Her career has been marked with turbulence, controversy and mental health struggles. But the past few days have been the most disturbing yet in the life of Sinead O'Connor — and she's invited all of her social media followers into her torment.
Earlier in November, the singer shared that "Alas I must return to hospital. 'Conditions' as Howling Wolf would say. Reckon I should be getting a loyalty card at this stage." Later, she posted an open message to a person she claims has been stalking her, saying, “Despite the fact you are very aware I was admitted to hospital two weeks ago and have been on suicide watch ever since (in no small part due to your incessant sexually disturbed harassment of me which has been ongoing since March) you continue to bombard me with scores of e mails per day, in which you gleefully state that you are setting me up to be raped."
Then on Friday, things took a sharp turn when she posted about receiving a message from her ex asking her to call him, and feeling "literally frozen and stuck in sheer terror as if it were quicksand." She followed up with a series of increasingly anguished posts regarding her custody disputes involving her two younger children Shane Lunny and Yeshua Bonadio, warning her ex, "If you don't listen [Shane's] going to kill himself or someone else…. HE NEARLY BEAT AN ANIMAL TO DEATH ON SUNDAY. " On Sunday, there came an even more ominous message. "I have taken an overdose," she wrote. "There is no other way to get respect. I am not at home, I'm at a hotel, somewhere in Ireland, under another name…well done guys, you've finally got rid of me. Sorry the penny didn't drop sooner. I'm an idiot. When you planned to get me away from my babies did you plan for me losing my mind over it? It being the final straw? For how you're gonna explain why I died?"
The Irish Mirror reported Sunday that police "confirmed that the singer had been found around an hour and a half after the post was put up," and in her more recent Facebook posts, O'Connor says she is now in the hospital.
In a Monday post, she wrote to her estranged family members, "You had hypocrisy to come to hospital and then not be here when I wake and not pick up phone? I'm sh_t to you. You're dead to me." But then, in a plaintive, disjointed Tuesday post, she changed her message, saying, "To my children and family. You came to the hospital to see me on life support. You left before I woke and you haven't been back. Please why are you doing these things to me?? I need you. I need your love…. Jake, Roisin, everyone. Please. Come and tell me why this is all happening. Come and tell Me I'm loved. Come e and tell.me I'm wanted and cherished. Why did you leave before I woke?… All, please,come see me and make me feel like M loved. Help me Istead of punishment . Please please I beg you come see me and help." [sic]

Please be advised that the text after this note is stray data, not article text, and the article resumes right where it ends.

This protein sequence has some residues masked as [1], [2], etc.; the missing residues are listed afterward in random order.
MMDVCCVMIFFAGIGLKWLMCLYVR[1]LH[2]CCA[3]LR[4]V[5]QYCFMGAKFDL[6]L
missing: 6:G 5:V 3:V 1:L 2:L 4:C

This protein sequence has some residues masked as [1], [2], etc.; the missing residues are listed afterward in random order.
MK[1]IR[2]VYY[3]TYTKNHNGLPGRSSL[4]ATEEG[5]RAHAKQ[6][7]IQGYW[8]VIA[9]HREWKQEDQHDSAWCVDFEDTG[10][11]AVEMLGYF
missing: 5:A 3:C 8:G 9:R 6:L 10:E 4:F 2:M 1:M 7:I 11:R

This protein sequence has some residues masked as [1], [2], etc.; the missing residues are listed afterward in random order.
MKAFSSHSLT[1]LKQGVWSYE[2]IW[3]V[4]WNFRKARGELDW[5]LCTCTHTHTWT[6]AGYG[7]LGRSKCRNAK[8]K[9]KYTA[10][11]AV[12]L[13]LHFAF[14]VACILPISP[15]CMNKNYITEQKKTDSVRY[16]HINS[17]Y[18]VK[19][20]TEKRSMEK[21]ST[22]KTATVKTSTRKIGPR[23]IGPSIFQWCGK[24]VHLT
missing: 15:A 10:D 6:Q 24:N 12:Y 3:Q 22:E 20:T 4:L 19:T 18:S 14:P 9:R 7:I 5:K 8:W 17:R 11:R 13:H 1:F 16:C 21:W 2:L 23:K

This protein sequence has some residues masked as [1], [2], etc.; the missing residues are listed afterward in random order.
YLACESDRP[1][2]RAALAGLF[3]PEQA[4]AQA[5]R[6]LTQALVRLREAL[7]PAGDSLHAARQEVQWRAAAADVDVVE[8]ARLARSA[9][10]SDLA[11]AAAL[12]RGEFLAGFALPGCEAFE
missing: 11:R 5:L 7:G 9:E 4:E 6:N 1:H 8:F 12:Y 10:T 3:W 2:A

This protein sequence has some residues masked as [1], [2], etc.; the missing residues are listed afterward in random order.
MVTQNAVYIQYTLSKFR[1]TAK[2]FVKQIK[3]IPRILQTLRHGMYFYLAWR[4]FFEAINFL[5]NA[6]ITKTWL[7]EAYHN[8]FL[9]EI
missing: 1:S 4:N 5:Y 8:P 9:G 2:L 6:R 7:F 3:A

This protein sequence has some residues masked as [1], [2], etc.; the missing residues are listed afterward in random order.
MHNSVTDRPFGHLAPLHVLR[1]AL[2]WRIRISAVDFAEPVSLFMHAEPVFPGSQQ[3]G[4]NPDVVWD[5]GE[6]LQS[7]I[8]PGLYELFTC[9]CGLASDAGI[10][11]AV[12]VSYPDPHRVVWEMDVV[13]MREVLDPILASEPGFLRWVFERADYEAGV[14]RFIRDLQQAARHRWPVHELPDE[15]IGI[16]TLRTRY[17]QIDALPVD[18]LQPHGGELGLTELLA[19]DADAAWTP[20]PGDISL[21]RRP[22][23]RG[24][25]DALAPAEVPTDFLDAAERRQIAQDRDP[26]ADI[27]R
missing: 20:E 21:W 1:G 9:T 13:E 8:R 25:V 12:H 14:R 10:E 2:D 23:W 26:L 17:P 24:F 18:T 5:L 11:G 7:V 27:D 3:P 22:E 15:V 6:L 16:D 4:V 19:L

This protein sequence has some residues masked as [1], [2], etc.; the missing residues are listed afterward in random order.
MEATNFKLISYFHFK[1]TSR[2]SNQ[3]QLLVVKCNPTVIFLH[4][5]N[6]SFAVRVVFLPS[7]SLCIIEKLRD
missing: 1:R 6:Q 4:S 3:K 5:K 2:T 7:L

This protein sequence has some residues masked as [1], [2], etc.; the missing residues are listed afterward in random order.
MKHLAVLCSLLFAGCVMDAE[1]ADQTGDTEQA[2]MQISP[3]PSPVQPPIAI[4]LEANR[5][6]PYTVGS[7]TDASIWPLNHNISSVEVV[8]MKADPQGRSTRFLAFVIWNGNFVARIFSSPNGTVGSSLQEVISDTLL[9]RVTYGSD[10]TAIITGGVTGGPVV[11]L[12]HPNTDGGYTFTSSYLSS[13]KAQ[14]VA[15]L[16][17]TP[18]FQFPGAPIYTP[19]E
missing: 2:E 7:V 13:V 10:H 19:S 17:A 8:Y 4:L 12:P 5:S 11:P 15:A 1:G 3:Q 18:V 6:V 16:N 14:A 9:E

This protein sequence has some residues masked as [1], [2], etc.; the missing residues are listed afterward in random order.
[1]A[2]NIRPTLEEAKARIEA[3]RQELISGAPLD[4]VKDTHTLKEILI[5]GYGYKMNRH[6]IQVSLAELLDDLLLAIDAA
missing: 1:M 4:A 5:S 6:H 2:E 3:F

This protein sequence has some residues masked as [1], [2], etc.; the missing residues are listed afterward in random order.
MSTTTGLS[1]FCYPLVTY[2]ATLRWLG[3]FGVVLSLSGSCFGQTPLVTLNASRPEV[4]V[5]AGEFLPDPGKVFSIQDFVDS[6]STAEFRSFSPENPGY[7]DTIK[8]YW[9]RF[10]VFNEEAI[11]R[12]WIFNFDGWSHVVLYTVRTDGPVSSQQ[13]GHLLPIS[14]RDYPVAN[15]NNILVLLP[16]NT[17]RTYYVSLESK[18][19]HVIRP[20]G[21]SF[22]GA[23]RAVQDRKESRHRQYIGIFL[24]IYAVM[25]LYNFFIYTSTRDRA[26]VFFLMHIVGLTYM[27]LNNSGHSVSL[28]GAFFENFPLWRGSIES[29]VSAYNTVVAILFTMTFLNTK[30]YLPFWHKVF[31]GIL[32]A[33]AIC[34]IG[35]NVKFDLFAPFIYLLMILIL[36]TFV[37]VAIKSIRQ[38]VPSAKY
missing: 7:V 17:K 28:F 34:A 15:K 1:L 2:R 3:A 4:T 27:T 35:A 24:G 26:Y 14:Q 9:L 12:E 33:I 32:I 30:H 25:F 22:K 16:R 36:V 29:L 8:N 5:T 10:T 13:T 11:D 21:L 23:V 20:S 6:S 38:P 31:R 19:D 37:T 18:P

O'Connor's history of suicidal behavior goes back several years. In 1999, she attempted suicide on her 33rd birthday. Four years ago, she claimed she'd been misdiagnosed as bipolar and had been more recently diagnosed with post-traumatic stress disorder. In 2012, she told The Sun she'd recently overdosed in a suicide attempt in Los Angeles but added, "God obviously wants me around — though I can’t think why."
Speaking with Salon last year on the release of her album “I’m Not Bossy, I’m the Boss,” O'Connor spoke of her struggles with mental health and with medications. She admitted, "After the last album I went on tour, and I had been put on a medication by the name of Tegretol. It’s for an illness that it appears I didn’t actually have, and I had a bad reaction to the medication. It makes you suicidal, unfortunately. When I discussed it with my health care provider and told him I was having difficulty with the medication, he didn’t realize I was having this reaction and doubled it. So the reaction was stronger and I had to leave the tour." And speaking with the Irish Mirror in 2013, she said, "I’m delighted to be able to say that after ten years of poisoning myself with these drugs and having to live with the extremely difficult side-effects of them I can shortly begin the very, very slow indeed, process of getting them out of my system and my life and getting my life back."
The confident, optimistic O'Connor of just a short time ago has for currently been replaced by a woman in obvious emotional distress. Mental health issues — like all health ones — unfortunately, are difficult to diagnose and treat, and have a stubborn tendency to recur. It's extremely difficult to watch, and yet, O'Connor's need to be so public with her pain may have been the thing that saved her life this week. And while she's desperately pleading for love on a Facebook page, perhaps she's gaining some measure of comfort from what her fans can offer instead -- just their support.